long?

First of all, France secretly encourages and indirectly profits by it.
Were she earnest in her endeavours to suppress this infernal machinery
at Monte Carlo, it would soon be stopped, and she would have the thanks
of the civilized world for her good efforts. Italy is not entirely
without blame: the late Pope Pius IX. more than winked at it. Russia is
also accessory to it; the propensity to gamble seems natural to her
people; and the corrupt journalists on the continent gloss over and help
to support it.

The story of Monte Carlo is perhaps not sufficiently well known. In
consequence of his subjects revolting from his tyrannical rule, the
Prince of Monaco lost part of his territory. France having annexed Nice
and Savoy after the Italian campaign of 1859, the prince's fortunes were
at a very low ebb indeed. But under the protection of Napoleon III., who
put him up to a good thing in ground speculation at Paris, when Baron
Hausmann was going ahead with his great building furore, the prince's
coffers were not long empty. Then, the gambling-houses in Germany having
been suppressed, the notorious Blanc--whose family, I believe, are still
the proprietors of the tables at Monte Carlo--appeared upon the scene,
doubtless accompanied by a few choice friends. The importance of Monaco,
from a gambler's point of view, and the natural beauty of the place,
were not lost sight of by him. The constant stream of visitors to
Cannes, Nice, Mentone, and San Remo, must pass through Monte Carlo and
pay there a terrible toll. An immense sum was lavished in making the
place the delightful paradise it has become, less, of course, its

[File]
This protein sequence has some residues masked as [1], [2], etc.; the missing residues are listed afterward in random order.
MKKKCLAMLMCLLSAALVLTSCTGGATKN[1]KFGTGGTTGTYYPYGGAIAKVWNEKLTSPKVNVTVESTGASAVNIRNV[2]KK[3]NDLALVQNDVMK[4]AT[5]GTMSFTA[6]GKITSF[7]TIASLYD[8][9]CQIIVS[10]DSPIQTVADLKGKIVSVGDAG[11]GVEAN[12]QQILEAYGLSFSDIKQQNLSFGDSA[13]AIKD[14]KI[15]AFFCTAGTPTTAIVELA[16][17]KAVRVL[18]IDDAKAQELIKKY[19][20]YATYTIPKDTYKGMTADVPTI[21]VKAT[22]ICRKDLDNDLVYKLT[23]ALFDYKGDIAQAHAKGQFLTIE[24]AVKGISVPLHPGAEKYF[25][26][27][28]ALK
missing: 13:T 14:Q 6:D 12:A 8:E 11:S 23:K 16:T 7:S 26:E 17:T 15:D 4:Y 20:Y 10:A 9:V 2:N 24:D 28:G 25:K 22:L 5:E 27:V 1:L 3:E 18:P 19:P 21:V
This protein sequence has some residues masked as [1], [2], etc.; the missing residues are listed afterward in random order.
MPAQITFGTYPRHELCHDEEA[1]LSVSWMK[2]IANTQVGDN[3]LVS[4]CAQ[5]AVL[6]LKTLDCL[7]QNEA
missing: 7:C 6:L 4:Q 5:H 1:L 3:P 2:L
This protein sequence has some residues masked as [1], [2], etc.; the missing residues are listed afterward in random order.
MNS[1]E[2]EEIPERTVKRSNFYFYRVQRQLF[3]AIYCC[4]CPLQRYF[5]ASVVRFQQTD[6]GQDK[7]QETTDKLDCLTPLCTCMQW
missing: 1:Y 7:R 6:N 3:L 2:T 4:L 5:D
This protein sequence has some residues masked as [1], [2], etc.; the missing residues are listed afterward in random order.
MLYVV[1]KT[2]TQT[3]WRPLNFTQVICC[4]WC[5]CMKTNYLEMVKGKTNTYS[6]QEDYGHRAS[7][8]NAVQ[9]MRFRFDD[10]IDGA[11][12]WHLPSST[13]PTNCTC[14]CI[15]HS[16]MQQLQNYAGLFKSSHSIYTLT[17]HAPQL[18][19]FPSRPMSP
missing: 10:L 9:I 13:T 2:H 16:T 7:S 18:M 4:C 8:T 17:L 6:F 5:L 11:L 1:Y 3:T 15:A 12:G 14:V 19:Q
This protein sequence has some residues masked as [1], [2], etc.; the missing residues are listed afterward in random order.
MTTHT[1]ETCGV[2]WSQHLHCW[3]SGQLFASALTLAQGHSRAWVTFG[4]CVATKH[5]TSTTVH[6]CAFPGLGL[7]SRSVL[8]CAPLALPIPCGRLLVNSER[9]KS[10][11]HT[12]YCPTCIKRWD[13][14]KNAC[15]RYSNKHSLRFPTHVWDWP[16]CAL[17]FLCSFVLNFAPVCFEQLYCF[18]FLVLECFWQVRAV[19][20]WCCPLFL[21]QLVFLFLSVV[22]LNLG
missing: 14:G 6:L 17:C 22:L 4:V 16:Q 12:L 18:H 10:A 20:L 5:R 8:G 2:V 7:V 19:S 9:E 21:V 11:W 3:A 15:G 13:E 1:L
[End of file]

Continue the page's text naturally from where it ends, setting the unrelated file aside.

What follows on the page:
Satanic evils. Beautiful gardens, _cafés_, concert and gaming-saloons,
constructed with all the fascinating skill and taste that money and art
could accomplish, were added to its natural attractions. The best of
music and artistes procured, journalists bribed to advertize its
advantages as a "health resort," men and women of fashion drawn hither,
and then all was ready for the dupes.

Nice became an adjunct. The proprietors of the Monte Carlo Tables
support the gaieties there, giving prizes at the races, and other
inducements, to render it more attractive to visitors, the majority of
whom would invariably find their way to Monte Carlo. Besides, it were
better that their unfortunate and maddened victims should blow out their
brains at Nice and other places, rather than give Monte Carlo a _bad
name_! Though, frequently, they evade the gens d'armes, and at dawn of
day are found in the beautiful gardens lifeless. The glorious sun rises
over the dreadful scene, lighting up the lovely coast, and makes it a
paradise, in spite of man's wickedness and merciless cruelty. At Monaco
itself, there are thousands of pounds given away annually as the
_casino_ prizes, for the _tame_ pigeon-slaughtering matches, which
generally bring a great gathering. But the wonder is, that gentlemen
will soil their hands with the stakes, tempting, as undoubtedly they
are; and the marvel is that some of our leading newspapers, who
righteously declaim against the iniquities of Monte Carlo, still
condescend to advertize these _decoy_ matches.

And thus the "owner of the tables" became exceedingly wealthy, and
married his daughters to foreign princes--one to Prince Roland
Bonaparte, and the other to Prince Radziwill. The Prince of Monaco
shares the profits, amounting in the gross to some fourteen millions of
francs annually. The people of his wretched principality are relieved of
all taxes, even for gas and water--which secures their gratitude and
silence: the profits from the gaming-tables pay for all. I believe it
pays the entire expenses of the municipality, so that the prince has
simply to draw the remainder of his share in this inhuman plunder.

Religion has been drawn in as a veil, as is so often the case with
unscrupulous persons. Churches have been built to quiet and satisfy the
Roman Catholic conscience,[D] after so many shocking deaths had